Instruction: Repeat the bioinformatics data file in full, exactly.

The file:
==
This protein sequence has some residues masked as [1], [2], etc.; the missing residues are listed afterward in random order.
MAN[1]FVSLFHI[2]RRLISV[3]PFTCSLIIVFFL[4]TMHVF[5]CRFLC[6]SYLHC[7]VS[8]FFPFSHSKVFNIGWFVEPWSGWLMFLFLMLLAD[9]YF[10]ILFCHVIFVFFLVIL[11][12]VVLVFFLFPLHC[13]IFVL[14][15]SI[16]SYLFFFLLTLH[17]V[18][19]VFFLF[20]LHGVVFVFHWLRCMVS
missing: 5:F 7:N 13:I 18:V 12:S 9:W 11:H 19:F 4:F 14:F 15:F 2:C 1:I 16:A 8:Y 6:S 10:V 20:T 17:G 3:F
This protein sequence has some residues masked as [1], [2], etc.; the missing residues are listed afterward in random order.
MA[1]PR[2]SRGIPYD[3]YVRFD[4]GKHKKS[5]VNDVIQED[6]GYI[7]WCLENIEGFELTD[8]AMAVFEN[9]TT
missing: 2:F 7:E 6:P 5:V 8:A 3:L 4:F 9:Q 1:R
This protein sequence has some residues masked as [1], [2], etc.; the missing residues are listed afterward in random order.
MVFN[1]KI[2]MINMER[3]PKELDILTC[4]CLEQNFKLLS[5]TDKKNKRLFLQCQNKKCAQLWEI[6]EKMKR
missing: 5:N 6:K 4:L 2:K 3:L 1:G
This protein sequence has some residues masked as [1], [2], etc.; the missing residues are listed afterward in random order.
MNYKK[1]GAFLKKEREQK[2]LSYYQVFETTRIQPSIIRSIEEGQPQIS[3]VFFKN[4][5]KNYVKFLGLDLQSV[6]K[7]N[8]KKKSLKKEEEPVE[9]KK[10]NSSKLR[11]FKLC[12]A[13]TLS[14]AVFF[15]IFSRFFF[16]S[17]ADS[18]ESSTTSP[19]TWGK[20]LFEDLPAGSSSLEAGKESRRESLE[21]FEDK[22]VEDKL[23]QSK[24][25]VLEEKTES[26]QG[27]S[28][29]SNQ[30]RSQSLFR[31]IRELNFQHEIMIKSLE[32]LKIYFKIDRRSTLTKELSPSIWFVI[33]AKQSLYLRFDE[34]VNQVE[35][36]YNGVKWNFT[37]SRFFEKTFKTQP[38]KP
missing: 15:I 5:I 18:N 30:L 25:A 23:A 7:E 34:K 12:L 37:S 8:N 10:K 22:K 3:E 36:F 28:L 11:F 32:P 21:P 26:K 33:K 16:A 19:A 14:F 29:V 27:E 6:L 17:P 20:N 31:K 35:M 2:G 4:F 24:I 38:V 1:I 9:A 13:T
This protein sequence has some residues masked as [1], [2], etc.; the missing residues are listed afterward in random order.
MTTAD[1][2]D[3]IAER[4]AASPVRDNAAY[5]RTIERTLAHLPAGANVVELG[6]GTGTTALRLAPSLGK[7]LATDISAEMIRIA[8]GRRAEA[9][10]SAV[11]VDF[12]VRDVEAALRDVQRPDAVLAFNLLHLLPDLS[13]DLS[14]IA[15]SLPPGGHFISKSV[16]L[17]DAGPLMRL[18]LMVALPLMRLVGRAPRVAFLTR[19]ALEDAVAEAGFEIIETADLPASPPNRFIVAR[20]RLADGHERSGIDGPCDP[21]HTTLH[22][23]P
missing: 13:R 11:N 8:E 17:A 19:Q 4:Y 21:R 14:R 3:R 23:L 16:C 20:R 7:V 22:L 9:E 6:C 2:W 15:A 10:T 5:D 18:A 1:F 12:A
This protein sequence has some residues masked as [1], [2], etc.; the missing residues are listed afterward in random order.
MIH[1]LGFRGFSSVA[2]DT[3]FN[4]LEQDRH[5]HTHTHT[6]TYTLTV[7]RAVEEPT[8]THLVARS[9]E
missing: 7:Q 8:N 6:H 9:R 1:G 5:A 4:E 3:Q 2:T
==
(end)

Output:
This protein sequence has some residues masked as [1], [2], etc.; the missing residues are listed afterward in random order.
MAN[1]FVSLFHI[2]RRLISV[3]PFTCSLIIVFFL[4]TMHVF[5]CRFLC[6]SYLHC[7]VS[8]FFPFSHSKVFNIGWFVEPWSGWLMFLFLMLLAD[9]YF[10]ILFCHVIFVFFLVIL[11][12]VVLVFFLFPLHC[13]IFVL[14][15]SI[16]SYLFFFLLTLH[17]V[18][19]VFFLF[20]LHGVVFVFHWLRCMVS
missing: 5:F 7:N 13:I 18:V 12:S 9:W 11:H 19:F 4:F 14:F 15:F 2:C 1:I 16:A 8:Y 6:S 10:V 20:T 17:G 3:F
This protein sequence has some residues masked as [1], [2], etc.; the missing residues are listed afterward in random order.
MA[1]PR[2]SRGIPYD[3]YVRFD[4]GKHKKS[5]VNDVIQED[6]GYI[7]WCLENIEGFELTD[8]AMAVFEN[9]TT
missing: 2:F 7:E 6:P 5:V 8:A 3:L 4:F 9:Q 1:R
This protein sequence has some residues masked as [1], [2], etc.; the missing residues are listed afterward in random order.
MVFN[1]KI[2]MINMER[3]PKELDILTC[4]CLEQNFKLLS[5]TDKKNKRLFLQCQNKKCAQLWEI[6]EKMKR
missing: 5:N 6:K 4:L 2:K 3:L 1:G
This protein sequence has some residues masked as [1], [2], etc.; the missing residues are listed afterward in random order.
MNYKK[1]GAFLKKEREQK[2]LSYYQVFETTRIQPSIIRSIEEGQPQIS[3]VFFKN[4][5]KNYVKFLGLDLQSV[6]K[7]N[8]KKKSLKKEEEPVE[9]KK[10]NSSKLR[11]FKLC[12]A[13]TLS[14]AVFF[15]IFSRFFF[16]S[17]ADS[18]ESSTTSP[19]TWGK[20]LFEDLPAGSSSLEAGKESRRESLE[21]FEDK[22]VEDKL[23]QSK[24][25]VLEEKTES[26]QG[27]S[28][29]SNQ[30]RSQSLFR[31]IRELNFQHEIMIKSLE[32]LKIYFKIDRRSTLTKELSPSIWFVI[33]AKQSLYLRFDE[34]VNQVE[35][36]YNGVKWNFT[37]SRFFEKTFKTQP[38]KP
missing: 15:I 5:I 18:N 30:L 25:A 23:A 7:E 34:K 12:L 37:S 8:N 10:K 22:K 3:E 36:F 28:L 11:F 32:P 21:P 26:K 33:K 16:A 19:A 14:F 29:V 27:E 6:L 17:P 20:N 31:K 35:M 2:G 4:F 24:I 38:V 1:I 9:A 13:T
This protein sequence has some residues masked as [1], [2], etc.; the missing residues are listed afterward in random order.
MTTAD[1][2]D[3]IAER[4]AASPVRDNAAY[5]RTIERTLAHLPAGANVVELG[6]GTGTTALRLAPSLGK[7]LATDISAEMIRIA[8]GRRAEA[9][10]SAV[11]VDF[12]VRDVEAALRDVQRPDAVLAFNLLHLLPDLS[13]DLS[14]IA[15]SLPPGGHFISKSV[16]L[17]DAGPLMRL[18]LMVALPLMRLVGRAPRVAFLTR[19]ALEDAVAEAGFEIIETADLPASPPNRFIVAR[20]RLADGHERSGIDGPCDP[21]HTTLH[22][23]P
missing: 13:R 11:N 8:E 17:A 19:Q 4:Y 21:R 14:R 3:R 23:L 16:C 20:R 7:V 22:L 9:E 6:C 2:W 15:A 10:T 5:D 18:A 1:F 12:A
This protein sequence has some residues masked as [1], [2], etc.; the missing residues are listed afterward in random order.
MIH[1]LGFRGFSSVA[2]DT[3]FN[4]LEQDRH[5]HTHTHT[6]TYTLTV[7]RAVEEPT[8]THLVARS[9]E
missing: 7:Q 8:N 6:H 9:R 1:G 5:A 4:E 3:Q 2:T